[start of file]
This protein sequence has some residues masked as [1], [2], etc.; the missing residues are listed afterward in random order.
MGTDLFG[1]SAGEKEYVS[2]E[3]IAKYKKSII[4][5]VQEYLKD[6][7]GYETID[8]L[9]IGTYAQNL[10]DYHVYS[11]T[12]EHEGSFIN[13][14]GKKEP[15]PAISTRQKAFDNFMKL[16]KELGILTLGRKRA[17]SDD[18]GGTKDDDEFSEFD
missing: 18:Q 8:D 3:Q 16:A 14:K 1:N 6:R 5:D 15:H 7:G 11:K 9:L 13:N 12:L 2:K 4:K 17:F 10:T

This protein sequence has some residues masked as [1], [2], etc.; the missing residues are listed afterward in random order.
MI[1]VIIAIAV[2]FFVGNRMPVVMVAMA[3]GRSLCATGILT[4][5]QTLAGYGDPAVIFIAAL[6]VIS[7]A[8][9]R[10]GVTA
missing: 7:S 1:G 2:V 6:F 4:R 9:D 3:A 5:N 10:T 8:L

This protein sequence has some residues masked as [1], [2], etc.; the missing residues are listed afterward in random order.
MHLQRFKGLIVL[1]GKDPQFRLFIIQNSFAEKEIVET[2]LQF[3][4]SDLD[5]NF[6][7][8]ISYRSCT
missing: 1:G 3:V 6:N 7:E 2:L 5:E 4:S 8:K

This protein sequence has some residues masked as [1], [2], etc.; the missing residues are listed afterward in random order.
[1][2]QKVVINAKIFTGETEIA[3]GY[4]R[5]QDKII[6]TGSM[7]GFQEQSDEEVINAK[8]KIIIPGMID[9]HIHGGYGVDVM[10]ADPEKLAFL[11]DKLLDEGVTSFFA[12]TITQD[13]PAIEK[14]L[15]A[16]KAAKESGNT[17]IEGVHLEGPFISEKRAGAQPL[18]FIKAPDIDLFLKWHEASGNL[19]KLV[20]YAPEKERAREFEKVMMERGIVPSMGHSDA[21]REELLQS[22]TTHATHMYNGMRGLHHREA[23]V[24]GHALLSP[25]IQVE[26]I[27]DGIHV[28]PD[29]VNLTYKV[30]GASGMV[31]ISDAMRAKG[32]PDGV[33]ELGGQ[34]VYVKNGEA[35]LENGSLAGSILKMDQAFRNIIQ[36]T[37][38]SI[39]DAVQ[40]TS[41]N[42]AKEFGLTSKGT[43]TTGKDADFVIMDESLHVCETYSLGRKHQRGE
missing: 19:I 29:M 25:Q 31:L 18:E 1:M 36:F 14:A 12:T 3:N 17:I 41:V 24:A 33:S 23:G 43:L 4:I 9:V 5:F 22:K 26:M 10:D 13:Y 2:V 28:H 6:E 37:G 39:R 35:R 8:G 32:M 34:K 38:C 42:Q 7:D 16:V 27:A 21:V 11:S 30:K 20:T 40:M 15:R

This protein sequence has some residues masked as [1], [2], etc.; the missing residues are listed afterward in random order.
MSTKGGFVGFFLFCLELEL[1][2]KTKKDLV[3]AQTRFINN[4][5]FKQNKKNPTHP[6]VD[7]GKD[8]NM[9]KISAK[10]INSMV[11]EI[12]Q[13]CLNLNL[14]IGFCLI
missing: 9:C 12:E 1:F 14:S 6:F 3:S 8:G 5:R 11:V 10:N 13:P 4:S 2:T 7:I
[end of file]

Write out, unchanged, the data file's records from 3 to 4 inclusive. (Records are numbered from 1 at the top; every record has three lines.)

This protein sequence has some residues masked as [1], [2], etc.; the missing residues are listed afterward in random order.
MHLQRFKGLIVL[1]GKDPQFRLFIIQNSFAEKEIVET[2]LQF[3][4]SDLD[5]NF[6][7][8]ISYRSCT
missing: 1:G 3:V 6:N 7:E 2:L 5:E 4:S 8:K

This protein sequence has some residues masked as [1], [2], etc.; the missing residues are listed afterward in random order.
[1][2]QKVVINAKIFTGETEIA[3]GY[4]R[5]QDKII[6]TGSM[7]GFQEQSDEEVINAK[8]KIIIPGMID[9]HIHGGYGVDVM[10]ADPEKLAFL[11]DKLLDEGVTSFFA[12]TITQD[13]PAIEK[14]L[15]A[16]KAAKESGNT[17]IEGVHLEGPFISEKRAGAQPL[18]FIKAPDIDLFLKWHEASGNL[19]KLV[20]YAPEKERAREFEKVMMERGIVPSMGHSDA[21]REELLQS[22]TTHATHMYNGMRGLHHREA[23]V[24]GHALLSP[25]IQVE[26]I[27]DGIHV[28]PD[29]VNLTYKV[30]GASGMV[31]ISDAMRAKG[32]PDGV[33]ELGGQ[34]VYVKNGEA[35]LENGSLAGSILKMDQAFRNIIQ[36]T[37][38]SI[39]DAVQ[40]TS[41]N[42]AKEFGLTSKGT[43]TTGKDADFVIMDESLHVCETYSLGRKHQRGE
missing: 19:I 29:M 25:Q 31:L 18:E 1:M 36:F 14:A 12:T 3:N 17:I 41:V 24:A 33:S 23:G 43:L 4:I 9:V 5:F 22:K 26:M 10:D 13:Y 2:V 28:H 6:E 37:G 39:R 35:R 8:G 32:M 34:K 38:C 42:Q 7:D 16:V 27:A 21:V 11:S 30:K 20:T 40:M 15:R